Recently, a research led by Dr. Hendrik holscher of Karlsruhe Institute of Technology in Germany applied nanoporous structures on butterfly wings to thin-film solar cells, successfully increasing their absorbance to the original 200%.
The team studied the butterfly named Hong Zhu Pai, whose wings are dark black and can absorb sunlight perfectly. According to a paper published on ScienceAdvances, the researchers first determined the diameter and arrangement of the nanopores on butterfly wings by scanning electron microscopy. Then, computer simulations were conducted to analyze the absorbance of various apertures. It was found that, at different wavelengths and different angles of incident light, the irregular pores of the Papilio pulcherrima are more prominent than the periodically arranged single-nanopores. Stable absorbance.
As a result, the researchers mimicked this structure on the butterfly's wings, introducing irregularly positioned holes with diameters ranging from 133 nm to 343 nm in the silicon absorber layer of the thin-film solar cell. The absorbance was then analyzed: With a smooth surface In comparison, the absorption rate of the vertical incident light by the battery was increased by 97%, and continued to rise; when the incident angle was 50°, the absorbance reached 207%.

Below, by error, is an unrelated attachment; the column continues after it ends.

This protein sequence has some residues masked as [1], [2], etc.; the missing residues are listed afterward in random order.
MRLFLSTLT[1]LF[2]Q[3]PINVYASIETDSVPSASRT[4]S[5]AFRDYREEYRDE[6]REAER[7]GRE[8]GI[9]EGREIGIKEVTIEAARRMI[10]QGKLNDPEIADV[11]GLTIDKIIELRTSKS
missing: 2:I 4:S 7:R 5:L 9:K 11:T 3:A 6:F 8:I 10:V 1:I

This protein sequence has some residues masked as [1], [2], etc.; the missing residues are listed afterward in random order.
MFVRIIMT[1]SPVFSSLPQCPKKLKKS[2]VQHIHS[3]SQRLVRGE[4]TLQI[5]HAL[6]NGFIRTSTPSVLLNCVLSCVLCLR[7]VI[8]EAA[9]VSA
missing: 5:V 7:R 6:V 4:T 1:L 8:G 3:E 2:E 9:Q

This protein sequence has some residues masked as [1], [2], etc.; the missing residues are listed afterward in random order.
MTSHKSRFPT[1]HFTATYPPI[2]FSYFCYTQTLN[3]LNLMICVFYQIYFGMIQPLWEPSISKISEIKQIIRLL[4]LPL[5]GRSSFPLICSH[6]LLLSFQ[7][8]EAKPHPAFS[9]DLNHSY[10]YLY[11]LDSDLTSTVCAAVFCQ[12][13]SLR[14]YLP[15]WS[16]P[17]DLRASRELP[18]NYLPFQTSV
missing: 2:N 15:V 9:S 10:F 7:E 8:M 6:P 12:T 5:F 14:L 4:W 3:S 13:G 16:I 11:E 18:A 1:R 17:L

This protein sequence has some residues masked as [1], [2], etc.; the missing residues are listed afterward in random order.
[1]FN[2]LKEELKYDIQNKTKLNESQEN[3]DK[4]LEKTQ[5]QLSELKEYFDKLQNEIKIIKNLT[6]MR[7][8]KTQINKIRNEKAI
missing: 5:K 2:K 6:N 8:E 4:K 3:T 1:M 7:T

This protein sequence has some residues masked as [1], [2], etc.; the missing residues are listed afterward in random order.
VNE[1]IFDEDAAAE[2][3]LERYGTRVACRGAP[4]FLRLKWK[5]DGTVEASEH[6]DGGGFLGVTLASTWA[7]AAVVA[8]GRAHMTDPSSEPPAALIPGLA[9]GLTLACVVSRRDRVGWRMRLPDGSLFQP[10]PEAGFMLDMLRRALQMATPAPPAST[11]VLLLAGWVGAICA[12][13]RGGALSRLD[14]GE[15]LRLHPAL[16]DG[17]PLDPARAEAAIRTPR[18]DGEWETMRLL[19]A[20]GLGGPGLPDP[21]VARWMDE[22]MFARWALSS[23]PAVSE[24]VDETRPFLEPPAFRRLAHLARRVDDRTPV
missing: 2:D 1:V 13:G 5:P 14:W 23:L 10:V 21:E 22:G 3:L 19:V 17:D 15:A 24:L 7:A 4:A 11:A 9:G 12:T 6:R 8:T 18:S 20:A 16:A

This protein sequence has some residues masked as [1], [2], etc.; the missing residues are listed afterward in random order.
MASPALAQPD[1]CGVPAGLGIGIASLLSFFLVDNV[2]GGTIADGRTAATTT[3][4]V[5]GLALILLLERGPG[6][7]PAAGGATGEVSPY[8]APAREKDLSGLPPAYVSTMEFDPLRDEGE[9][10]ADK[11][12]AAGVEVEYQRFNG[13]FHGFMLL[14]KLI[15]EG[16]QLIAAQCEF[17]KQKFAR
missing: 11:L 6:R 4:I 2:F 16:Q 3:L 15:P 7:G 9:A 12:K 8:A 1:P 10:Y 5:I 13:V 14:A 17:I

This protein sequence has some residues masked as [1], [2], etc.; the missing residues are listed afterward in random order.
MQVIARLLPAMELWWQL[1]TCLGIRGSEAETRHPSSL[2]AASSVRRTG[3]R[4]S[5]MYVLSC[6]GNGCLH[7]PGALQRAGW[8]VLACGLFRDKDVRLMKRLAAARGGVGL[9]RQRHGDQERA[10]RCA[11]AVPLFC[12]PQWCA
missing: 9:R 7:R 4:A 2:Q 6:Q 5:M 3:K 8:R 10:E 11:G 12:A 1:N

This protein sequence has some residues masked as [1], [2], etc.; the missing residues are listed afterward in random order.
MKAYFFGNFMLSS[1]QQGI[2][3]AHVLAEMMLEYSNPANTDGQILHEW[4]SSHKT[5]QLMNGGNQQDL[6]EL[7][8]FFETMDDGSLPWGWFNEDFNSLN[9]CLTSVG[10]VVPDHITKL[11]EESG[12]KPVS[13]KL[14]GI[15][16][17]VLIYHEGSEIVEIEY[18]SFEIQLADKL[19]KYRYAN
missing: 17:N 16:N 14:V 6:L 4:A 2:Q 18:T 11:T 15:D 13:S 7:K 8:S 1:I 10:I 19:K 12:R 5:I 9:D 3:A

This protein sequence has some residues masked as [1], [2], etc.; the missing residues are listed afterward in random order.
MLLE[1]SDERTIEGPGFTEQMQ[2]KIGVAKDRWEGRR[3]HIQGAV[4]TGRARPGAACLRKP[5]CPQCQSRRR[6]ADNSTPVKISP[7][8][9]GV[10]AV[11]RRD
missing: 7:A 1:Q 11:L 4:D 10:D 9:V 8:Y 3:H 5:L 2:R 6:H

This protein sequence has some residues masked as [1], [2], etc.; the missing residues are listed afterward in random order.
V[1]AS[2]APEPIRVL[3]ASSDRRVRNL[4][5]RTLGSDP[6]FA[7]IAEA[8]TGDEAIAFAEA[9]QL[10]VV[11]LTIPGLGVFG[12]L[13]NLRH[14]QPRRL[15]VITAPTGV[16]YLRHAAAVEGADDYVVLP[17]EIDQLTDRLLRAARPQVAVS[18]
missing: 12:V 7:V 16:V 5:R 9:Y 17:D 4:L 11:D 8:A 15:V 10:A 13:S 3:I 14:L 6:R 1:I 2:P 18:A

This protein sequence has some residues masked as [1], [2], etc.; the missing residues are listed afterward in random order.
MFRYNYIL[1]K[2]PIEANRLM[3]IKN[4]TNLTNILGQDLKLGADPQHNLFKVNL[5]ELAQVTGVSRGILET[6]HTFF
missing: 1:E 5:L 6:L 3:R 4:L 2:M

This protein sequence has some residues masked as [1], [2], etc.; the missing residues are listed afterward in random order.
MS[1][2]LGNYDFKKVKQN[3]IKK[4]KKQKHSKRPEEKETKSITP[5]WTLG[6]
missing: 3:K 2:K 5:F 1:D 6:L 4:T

Although the results of the study are very satisfactory, Guillaume Gomard of the Institute of Microstructure and Technology of the Institute stated that: “200% is the theoretical limit of efficiency that can be increased, taking into account the influence of other factors. In fact, the efficiency of solar photovoltaic systems cannot improve so much. In addition, the researchers believe that the study has a certain promotional value, although they used hydrogenated amorphous silicon films in the experiment, but this nanostructure has an improvement effect on any type of thin film solar photovoltaic technology, and can be used to Industrial production.